US Energy Secretary Jennifer Granholm said on Saturday that volatility still weighed on oil markets, reiterating calls for additional supply.
Asked to comment on the state of oil markets, he told CNBC’s Srijigarajah that “there’s no doubt there’s a volatile environment, and … a lot of debt” — a situation the White House is monitoring.
“There is a lot of emotion in these markets and so we are deeply concerned about where things are going,” the energy secretary added.
Greenholm said she expects U.S. oil demand to grow to 12.5 million barrels a day this year, and to gain further in 2024.
Nevertheless, Granholm also called for additional production to help lower prices.
“We want to see more supply … when prices are so high it becomes dangerous,” he said. “I think the sensible approach is to make sure that transportation is affordable for people, and of course that means making sure that supply is stable.”
Some members of the Organization of the Petroleum Exporting Countries and their allies – known collectively as OPEC+ – are voluntarily cutting production by a combined 1.66 million barrels per day until the end of 2024. day of exports, respectively.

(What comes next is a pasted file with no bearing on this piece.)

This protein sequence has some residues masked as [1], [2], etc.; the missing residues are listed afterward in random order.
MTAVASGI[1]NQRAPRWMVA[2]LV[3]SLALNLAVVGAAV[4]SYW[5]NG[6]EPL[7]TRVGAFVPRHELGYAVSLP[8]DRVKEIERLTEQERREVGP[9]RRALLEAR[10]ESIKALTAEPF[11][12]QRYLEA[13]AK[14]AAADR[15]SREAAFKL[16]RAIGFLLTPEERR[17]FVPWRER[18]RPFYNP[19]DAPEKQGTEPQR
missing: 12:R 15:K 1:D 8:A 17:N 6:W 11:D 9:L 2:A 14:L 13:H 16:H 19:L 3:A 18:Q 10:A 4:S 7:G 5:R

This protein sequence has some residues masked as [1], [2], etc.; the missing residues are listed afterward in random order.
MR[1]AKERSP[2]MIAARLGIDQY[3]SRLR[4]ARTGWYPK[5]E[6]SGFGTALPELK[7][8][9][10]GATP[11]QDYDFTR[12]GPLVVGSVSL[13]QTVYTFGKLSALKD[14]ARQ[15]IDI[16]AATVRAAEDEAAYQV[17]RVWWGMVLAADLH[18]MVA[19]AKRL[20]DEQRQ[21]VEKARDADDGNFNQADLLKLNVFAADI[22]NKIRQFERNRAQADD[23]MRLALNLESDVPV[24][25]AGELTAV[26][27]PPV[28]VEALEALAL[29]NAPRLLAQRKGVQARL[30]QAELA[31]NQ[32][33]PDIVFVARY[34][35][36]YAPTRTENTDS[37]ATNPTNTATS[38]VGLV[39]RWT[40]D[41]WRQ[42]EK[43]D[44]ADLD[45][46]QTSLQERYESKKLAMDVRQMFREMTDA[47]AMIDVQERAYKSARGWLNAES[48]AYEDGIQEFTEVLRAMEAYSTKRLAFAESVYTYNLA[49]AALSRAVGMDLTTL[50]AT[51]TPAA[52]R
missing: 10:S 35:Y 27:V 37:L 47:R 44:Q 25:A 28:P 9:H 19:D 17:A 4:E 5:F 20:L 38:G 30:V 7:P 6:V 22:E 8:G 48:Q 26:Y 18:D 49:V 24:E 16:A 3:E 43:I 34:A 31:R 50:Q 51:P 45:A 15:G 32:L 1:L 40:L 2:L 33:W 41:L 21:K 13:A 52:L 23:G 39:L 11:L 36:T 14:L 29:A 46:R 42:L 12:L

High crude oil prices remain a challenge for the Biden administration, and lowering prices remains a priority.
“We want prices to come down. The president is really focusing on the impact on the real people who need to work and can’t afford the premium,” Granholm highlighted.
To ease the pressure on consumer households and curb inflation, the US has historically supported low prices at the pump. Washington has repeatedly urged OPEC+ producers to support the effort by increasing their output – culminating in a brief war with Saudi Arabia in October last year.
The U.S. is now experiencing lower inflation, with the consumer price index showing a 3% year-over-year increase in June.
Granholm also discussed the importance of transitioning to renewable energy – a key topic at this year’s Energy Summit.
“China and the U.S. are the largest emitters in the world … their citizens are feeling the effects of these extreme weather events,” Granholm said, adding that the U.S. wants to “find an oasis” by cooperating with China on clean energy deployment.
“We have to do everything, everywhere, everything together. Deploy, deploy, deploy clean energy. Because if we don’t, our planet is on fire, and we must address it.”